COLUPF = 14
Finally, we must tell the kernel to draw the screen. This must be done over and over, 60 times a second, forever (actually until the 2600 is turned off). So we have a label, "mainloop", the "drawscreen" command, which activates the kernel, and a "goto" back to the label, which causes the program to repeat the drawscreen command.

mainloop
  drawscreen
  goto mainloop

Compile the program, then load the resulting .bin file in an emulator, and you will be greeted by the words "HELLO WORLD".

The Rest of the Screen

Now let's replace the playfield in the Hello World with the following, which one might expect to draw two horizontal lines, one at the top of the screen, and one at the bottom, stretching from the far left to the far right.

playfield:
  XXXXXXXXXXXXXXXXXXXXXXXXXXXXXXXX
  ................................
  ................................
  ................................
  ................................
  ................................
  ................................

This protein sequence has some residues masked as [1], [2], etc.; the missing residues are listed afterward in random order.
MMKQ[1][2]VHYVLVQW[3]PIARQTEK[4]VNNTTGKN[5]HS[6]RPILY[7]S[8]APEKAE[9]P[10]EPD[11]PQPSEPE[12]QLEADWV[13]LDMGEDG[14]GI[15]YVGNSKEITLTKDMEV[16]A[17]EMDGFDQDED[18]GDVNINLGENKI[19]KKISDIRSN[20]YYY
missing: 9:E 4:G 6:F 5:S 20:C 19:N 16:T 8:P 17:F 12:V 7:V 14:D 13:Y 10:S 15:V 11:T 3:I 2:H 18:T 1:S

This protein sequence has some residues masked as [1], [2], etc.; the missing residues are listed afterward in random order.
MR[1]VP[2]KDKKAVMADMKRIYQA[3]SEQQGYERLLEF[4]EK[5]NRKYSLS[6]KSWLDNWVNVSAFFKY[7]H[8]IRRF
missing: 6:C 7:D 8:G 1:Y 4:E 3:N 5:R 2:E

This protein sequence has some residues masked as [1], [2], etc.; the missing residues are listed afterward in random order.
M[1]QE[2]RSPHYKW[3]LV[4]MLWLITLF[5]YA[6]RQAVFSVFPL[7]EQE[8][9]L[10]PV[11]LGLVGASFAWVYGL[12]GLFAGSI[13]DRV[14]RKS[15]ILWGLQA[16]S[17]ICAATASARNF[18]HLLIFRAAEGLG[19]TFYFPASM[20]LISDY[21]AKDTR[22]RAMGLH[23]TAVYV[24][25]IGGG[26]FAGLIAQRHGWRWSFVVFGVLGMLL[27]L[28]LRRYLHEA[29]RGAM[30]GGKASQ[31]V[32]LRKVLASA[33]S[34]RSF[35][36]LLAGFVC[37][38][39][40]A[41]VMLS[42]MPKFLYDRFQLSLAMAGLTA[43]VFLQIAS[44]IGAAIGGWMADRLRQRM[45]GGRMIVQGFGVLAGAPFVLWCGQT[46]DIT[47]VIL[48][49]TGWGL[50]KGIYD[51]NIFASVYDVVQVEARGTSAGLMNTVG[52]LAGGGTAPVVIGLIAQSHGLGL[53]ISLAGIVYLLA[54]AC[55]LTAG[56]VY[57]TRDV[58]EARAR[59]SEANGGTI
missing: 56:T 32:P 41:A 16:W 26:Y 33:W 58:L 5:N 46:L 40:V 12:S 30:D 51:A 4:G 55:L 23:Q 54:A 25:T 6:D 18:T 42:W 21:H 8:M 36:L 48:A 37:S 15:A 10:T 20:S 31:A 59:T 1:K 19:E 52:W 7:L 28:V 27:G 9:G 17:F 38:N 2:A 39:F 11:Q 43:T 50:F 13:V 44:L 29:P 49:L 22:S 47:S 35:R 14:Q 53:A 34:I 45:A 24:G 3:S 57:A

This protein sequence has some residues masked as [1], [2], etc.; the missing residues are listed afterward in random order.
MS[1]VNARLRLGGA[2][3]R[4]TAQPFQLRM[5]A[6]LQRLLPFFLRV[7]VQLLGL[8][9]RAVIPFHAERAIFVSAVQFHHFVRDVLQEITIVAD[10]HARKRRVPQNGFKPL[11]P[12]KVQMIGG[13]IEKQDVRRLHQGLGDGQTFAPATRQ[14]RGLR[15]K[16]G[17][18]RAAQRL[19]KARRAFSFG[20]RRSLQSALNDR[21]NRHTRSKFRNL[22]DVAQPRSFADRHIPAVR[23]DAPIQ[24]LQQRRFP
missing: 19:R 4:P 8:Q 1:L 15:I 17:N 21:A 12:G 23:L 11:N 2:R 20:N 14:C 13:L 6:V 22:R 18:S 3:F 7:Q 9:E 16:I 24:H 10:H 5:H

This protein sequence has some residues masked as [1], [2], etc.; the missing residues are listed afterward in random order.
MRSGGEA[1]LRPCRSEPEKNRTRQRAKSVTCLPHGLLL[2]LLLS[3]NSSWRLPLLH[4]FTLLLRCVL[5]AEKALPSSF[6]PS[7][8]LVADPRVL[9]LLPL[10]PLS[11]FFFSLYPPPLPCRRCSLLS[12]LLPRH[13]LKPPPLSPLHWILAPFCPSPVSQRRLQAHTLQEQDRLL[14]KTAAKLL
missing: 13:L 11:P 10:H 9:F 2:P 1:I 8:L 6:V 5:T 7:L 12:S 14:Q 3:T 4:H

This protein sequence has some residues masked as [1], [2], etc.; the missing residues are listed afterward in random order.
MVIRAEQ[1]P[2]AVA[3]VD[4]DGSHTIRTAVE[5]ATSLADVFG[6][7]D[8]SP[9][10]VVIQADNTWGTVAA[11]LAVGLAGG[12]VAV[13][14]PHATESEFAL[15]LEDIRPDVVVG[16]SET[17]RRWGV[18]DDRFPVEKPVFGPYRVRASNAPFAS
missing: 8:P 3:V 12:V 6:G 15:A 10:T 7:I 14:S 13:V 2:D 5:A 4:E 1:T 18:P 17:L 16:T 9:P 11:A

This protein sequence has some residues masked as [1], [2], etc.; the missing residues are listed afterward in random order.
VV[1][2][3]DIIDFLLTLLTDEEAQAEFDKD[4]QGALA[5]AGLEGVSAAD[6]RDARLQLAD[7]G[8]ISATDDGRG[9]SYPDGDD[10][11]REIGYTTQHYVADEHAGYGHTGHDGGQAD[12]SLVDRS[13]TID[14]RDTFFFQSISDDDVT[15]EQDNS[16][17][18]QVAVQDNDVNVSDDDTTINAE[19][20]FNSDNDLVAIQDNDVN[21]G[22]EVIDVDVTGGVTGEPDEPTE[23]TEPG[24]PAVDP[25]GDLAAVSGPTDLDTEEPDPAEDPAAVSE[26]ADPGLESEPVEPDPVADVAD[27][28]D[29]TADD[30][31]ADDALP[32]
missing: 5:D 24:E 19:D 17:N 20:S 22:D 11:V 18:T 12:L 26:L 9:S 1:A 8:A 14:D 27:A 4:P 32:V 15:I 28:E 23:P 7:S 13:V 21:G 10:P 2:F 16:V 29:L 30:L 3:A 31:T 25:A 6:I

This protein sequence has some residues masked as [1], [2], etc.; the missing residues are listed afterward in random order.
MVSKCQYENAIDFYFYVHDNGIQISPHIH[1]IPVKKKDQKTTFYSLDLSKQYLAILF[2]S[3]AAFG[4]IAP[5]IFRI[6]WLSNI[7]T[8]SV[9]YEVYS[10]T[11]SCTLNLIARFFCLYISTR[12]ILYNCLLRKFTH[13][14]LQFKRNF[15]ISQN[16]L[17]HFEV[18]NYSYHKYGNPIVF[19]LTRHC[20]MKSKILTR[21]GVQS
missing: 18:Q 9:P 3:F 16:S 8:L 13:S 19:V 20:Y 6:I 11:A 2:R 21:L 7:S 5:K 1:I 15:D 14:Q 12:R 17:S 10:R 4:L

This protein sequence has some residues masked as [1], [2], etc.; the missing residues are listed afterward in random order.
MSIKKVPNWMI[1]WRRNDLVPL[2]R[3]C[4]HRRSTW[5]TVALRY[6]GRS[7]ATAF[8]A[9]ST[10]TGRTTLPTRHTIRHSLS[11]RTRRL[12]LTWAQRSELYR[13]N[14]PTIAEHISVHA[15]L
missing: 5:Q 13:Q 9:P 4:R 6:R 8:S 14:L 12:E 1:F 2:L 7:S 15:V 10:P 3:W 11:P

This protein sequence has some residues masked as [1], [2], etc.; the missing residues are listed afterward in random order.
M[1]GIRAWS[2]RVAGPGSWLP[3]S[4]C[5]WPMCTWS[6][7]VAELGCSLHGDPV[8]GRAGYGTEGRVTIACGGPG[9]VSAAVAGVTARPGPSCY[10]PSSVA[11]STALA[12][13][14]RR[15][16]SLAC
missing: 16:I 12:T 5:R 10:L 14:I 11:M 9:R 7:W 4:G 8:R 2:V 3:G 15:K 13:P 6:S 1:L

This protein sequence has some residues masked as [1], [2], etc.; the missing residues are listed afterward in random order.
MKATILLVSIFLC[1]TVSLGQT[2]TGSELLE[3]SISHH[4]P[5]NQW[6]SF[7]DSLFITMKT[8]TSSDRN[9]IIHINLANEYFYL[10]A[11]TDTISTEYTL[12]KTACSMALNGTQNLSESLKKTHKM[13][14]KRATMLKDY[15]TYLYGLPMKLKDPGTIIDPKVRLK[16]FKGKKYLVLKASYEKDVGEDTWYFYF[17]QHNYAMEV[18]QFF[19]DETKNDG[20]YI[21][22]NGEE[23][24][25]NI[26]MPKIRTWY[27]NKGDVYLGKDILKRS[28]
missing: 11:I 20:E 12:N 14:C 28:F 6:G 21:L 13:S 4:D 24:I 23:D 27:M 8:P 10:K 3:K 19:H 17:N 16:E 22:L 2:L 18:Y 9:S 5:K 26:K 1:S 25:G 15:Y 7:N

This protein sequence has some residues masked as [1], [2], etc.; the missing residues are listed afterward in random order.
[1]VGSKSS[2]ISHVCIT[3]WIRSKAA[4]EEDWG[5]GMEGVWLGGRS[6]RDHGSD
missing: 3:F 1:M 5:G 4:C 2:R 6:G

................................
  ................................
  ................................
  XXXXXXXXXXXXXXXXXXXXXXXXXXXXXXXX
end

When you compile and run it, however, you will see blank areas on the right and left edges of the screen and another blank area at the bottom of the screen.

The bottom of the screen is taken up by the 6 digit score. It's invisible now because the scorecolor system variable defaults to 0, which is black. So, right below the COLUPF statement, add the line

scorecolor = 14

Compile and run the program, and you will see the score below th

In addition, the playfield is actually 48 pixels wide, not 32. But, for various technical reasons, only 32 pixels of each line can be stored in memory. You can still draw in those those four left over pixels, but there are some limitations.
  • Both borders will contain the same pixel patterns: You define the right border and it will be mirrored (horizontally flipped) on the left border.
  • The border can only be defined once, and will be repeated on every single line.
To define the border, you set a TIA register with a binary value (of which only the first four bits will be used). Enter the following line, directly below the scorecolor line.